Next, Svitolina will face No. 4 seed Naomi Osaka of Japan, who reached her first Australian Open quarterfinal. Against a quality opponent in No. 13 seed Anastasija Sevastova of Latvia, Osaka came from a set behind to pull out a 4-6, 6-3, 6-4 win in one hour and 47 minutes on Rod Laver Arena. It was Osaka’s 11th straight Grand Slam victory and, it seemed, she had all the right answers. Osaka put away the victory over Sevastova on her second match-point opportunity with a scorching forehand winner.
Osaka is playing herself into top form – and just in time. She remains in the running to be the 10th woman to win the U.S. Open and Australian Open back-to-back. The last to do it was Serena Williams in 2015.
Against Sevastova, whom she defeated earlier this month during a tune-up in Brisbane, Osaka struck 51 winners, including seven aces, to offset her 43 unforced errors, and she converted three of four break-point opportunities against the Latvian.
Asked what made a difference for her today, Osaka said in an on-court interview with Australian TV, “I think the fact I didn’t give up. … I’ve been in this position before.” She went on to suggest that after watching Stefanos Tsitsipas beat Roger Federer on Sunday night, “I decided I wanted to win, too. It’s everyone’s dream.”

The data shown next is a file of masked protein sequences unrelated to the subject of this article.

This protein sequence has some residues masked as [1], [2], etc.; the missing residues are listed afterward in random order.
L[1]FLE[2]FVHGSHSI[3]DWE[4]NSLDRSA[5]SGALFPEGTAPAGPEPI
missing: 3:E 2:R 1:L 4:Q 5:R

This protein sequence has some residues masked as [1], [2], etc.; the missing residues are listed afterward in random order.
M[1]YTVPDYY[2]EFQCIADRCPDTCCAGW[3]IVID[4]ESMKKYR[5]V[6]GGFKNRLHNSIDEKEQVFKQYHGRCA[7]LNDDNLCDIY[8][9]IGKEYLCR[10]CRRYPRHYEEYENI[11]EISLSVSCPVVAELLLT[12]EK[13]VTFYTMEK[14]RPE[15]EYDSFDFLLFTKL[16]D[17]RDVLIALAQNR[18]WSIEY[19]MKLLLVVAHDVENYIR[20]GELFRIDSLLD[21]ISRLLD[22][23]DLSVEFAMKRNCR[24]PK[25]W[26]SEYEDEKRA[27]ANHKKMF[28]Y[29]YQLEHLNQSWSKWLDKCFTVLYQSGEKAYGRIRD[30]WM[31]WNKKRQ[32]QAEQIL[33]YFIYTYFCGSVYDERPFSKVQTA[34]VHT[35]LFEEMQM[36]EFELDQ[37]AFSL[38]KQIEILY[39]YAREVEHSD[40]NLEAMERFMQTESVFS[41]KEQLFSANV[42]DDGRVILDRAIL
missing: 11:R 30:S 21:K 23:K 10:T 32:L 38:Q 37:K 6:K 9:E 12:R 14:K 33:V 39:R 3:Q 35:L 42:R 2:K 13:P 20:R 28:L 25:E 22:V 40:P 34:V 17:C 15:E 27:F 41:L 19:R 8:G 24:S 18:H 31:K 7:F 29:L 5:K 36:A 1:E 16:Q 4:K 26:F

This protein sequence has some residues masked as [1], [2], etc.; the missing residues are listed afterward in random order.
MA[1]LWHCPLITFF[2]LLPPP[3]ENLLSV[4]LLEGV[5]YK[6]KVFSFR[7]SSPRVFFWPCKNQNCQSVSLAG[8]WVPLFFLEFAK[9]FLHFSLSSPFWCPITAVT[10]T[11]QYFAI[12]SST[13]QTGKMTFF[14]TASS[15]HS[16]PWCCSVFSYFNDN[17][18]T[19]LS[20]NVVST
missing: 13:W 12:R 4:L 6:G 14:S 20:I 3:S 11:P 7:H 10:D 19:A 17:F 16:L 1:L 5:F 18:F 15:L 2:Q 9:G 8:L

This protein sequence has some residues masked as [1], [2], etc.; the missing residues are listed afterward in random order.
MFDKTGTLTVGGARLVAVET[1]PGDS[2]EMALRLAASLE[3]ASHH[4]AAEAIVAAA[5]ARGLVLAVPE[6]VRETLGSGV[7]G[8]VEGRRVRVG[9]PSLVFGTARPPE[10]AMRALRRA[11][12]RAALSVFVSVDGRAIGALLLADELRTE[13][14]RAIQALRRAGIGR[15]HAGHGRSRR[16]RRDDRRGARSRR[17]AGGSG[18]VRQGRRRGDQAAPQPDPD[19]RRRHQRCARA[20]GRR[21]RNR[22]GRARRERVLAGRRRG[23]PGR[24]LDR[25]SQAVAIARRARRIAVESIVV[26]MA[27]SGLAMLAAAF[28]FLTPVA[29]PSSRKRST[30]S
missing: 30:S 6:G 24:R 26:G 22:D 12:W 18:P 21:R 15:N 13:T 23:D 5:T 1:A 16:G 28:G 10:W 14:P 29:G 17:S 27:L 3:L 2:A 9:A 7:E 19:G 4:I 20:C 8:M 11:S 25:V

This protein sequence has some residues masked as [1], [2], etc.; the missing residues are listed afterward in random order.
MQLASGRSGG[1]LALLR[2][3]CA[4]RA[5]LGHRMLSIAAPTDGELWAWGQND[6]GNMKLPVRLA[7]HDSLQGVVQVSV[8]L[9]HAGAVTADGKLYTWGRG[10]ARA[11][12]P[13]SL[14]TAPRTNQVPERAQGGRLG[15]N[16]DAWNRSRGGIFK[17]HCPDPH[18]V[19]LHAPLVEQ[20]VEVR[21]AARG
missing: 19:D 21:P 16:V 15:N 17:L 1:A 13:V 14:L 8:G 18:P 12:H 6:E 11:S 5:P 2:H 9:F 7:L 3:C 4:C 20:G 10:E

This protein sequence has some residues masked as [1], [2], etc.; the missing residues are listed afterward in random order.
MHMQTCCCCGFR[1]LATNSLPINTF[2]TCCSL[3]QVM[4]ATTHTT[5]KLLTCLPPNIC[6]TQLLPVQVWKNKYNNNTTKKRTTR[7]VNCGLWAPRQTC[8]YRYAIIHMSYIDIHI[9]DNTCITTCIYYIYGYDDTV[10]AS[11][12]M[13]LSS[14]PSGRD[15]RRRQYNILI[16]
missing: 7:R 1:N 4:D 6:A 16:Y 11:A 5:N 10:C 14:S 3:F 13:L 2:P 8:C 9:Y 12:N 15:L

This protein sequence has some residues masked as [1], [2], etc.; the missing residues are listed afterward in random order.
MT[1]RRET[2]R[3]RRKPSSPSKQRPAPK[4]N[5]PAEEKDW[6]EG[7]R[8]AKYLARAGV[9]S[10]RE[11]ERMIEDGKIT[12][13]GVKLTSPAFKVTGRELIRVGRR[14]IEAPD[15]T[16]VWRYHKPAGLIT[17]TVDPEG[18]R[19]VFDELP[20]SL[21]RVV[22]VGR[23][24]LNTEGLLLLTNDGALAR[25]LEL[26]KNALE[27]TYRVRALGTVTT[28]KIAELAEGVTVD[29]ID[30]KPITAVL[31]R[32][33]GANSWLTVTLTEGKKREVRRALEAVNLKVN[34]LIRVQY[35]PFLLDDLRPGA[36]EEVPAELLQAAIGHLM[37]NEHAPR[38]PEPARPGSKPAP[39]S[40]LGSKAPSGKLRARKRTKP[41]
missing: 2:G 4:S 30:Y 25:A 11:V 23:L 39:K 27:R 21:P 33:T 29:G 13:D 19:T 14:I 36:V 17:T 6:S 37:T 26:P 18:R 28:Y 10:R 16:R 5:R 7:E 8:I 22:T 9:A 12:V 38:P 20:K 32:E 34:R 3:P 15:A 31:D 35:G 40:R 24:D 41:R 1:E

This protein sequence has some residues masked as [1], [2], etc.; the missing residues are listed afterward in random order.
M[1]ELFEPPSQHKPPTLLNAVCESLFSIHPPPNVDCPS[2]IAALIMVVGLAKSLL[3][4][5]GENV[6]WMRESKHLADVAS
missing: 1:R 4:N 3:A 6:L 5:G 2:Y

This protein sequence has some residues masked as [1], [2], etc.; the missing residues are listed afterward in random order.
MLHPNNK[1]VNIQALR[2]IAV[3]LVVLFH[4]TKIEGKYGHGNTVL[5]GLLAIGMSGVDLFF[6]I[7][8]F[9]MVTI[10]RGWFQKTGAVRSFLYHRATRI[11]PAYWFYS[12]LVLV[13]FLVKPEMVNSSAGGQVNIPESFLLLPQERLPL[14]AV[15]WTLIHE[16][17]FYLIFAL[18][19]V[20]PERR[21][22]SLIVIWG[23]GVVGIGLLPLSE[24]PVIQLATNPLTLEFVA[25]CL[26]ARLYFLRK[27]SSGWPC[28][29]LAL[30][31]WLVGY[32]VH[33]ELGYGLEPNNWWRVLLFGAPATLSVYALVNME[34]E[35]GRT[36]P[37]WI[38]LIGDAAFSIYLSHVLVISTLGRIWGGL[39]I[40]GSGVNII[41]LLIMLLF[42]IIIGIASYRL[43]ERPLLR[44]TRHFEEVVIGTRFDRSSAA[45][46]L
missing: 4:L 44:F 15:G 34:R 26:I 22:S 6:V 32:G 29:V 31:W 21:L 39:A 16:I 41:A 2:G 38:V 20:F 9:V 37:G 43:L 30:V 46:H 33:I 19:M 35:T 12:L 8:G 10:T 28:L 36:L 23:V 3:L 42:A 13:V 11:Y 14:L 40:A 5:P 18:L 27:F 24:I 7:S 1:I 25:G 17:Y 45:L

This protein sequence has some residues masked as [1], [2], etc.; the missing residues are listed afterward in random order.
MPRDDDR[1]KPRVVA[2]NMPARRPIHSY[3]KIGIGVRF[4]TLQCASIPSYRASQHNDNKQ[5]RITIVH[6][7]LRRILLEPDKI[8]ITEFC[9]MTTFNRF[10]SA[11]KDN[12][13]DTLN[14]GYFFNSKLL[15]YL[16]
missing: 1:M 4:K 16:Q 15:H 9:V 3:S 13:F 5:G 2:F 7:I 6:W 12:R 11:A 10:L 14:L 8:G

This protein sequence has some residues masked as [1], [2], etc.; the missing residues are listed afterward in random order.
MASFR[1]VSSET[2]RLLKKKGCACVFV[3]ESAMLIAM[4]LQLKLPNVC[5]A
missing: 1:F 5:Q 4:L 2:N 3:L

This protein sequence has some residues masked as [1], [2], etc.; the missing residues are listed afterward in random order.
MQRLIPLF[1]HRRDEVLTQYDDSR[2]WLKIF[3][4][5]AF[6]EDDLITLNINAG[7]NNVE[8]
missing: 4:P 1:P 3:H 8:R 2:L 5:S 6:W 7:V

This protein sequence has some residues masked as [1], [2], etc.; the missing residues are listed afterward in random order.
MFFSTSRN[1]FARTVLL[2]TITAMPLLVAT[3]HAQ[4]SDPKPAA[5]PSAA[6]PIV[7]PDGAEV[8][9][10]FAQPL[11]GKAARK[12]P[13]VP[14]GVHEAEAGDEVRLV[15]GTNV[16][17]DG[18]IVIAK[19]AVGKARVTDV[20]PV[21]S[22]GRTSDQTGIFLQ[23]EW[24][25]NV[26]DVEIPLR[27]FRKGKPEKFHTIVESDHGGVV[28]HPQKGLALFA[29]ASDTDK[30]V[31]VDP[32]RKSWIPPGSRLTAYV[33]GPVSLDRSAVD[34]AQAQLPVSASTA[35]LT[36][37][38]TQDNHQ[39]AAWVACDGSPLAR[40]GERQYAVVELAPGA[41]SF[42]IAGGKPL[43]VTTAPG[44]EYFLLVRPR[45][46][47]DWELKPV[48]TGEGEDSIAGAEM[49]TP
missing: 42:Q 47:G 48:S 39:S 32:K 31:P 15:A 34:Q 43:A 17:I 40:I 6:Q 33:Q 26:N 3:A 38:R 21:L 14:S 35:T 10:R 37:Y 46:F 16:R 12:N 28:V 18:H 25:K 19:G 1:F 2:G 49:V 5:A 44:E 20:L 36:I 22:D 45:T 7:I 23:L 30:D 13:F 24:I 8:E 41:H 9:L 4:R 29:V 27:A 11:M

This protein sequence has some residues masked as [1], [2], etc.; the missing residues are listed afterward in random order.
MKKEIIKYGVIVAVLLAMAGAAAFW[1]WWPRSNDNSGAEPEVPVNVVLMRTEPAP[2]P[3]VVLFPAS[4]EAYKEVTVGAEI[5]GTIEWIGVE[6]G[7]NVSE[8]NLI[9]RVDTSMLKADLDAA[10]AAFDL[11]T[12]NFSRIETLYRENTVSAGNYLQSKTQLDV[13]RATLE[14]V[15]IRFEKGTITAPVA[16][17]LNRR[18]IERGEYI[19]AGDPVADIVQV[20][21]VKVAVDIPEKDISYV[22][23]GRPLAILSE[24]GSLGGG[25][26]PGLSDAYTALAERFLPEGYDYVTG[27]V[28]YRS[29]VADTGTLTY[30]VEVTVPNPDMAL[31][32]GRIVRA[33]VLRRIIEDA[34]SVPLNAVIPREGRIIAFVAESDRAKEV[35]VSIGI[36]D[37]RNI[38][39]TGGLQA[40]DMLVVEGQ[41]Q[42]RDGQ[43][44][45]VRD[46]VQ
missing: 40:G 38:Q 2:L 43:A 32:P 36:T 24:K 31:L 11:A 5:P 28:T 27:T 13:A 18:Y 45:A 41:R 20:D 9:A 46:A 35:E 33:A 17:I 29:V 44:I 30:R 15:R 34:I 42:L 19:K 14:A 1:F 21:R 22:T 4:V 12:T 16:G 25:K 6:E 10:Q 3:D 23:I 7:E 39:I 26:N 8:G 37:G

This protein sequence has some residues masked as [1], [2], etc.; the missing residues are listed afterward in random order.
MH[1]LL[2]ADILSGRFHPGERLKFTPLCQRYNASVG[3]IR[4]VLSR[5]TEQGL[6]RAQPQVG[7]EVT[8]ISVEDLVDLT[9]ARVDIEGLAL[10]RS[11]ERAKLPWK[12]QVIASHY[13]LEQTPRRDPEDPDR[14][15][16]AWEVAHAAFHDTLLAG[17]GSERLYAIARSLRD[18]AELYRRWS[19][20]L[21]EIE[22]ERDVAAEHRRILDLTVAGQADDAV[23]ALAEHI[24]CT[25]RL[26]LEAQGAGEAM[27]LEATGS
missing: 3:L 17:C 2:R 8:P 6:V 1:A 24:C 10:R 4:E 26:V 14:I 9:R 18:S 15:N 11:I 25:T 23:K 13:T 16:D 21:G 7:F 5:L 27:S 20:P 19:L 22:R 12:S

Biggest career win for Stefanos Tsitsipas
Some are seeing defending champion Roger Federer’s exit from this year’s Australian Open, after the losing in the fourth round to 20-year-old Stefanos Tsitsipas of Greece on Sunday night in Melbourne, as a changing of the guard in men’s tennis.
Is there a generational shift going on? Perhaps.
Consider this, No. 14 seed Tsitsipas is the youngest player left in the men’s draw after defeating the 37-year-old Swiss maestro in four tense-filled sets, 6-7 (11), 7-6 (3), 7-5, 7-6 (5). The final eight players battling for the year’s first Grand Slam title also includes 21-year-old American Frances Tiafoe, ranked 39th, whose upset of Bulgarian No. 20 seed Grigor Dimitrov to reach the quarterfinals was a big breakthrough win.
“I’m the happiest man on earth right now,” said Tsitsipas during his on-court interview with Hall of Famer John McEnroe that came after three hours and 45 minutes of battle with No. 3 seed Federer, who was bidding to win his third consecutive Australian Open crown and seven men’s singles title in Melbourne.
“Roger is a legend of our sport, so much respect for him. He showed such good tennis over the years. I’ve been analyzing him since the age of six, and it was a dream come true for me just being on Rod Laver Arena facing him. Winning at the end, I cannot describe it.”
Hall of Famer player and analyst Martina Navratilova, appearing Monday on “Tennis Channel Live at the Australian Open,” said, “I don’t think Roger Federer is ready to step aside just yet, but I think last night we saw the arrival of Stefanos Tsitsipas.”
Next, Tsitsipas will face No. 22 seed Roberto Bautista Agut on Tuesday for a place in the semifinals after the Spaniard advanced over last year’s finalist, No. 6 seed Marin Cilic of Croatia, while Tiafoe opposes World No. 2 Rafael Nadal of Spain for the first time.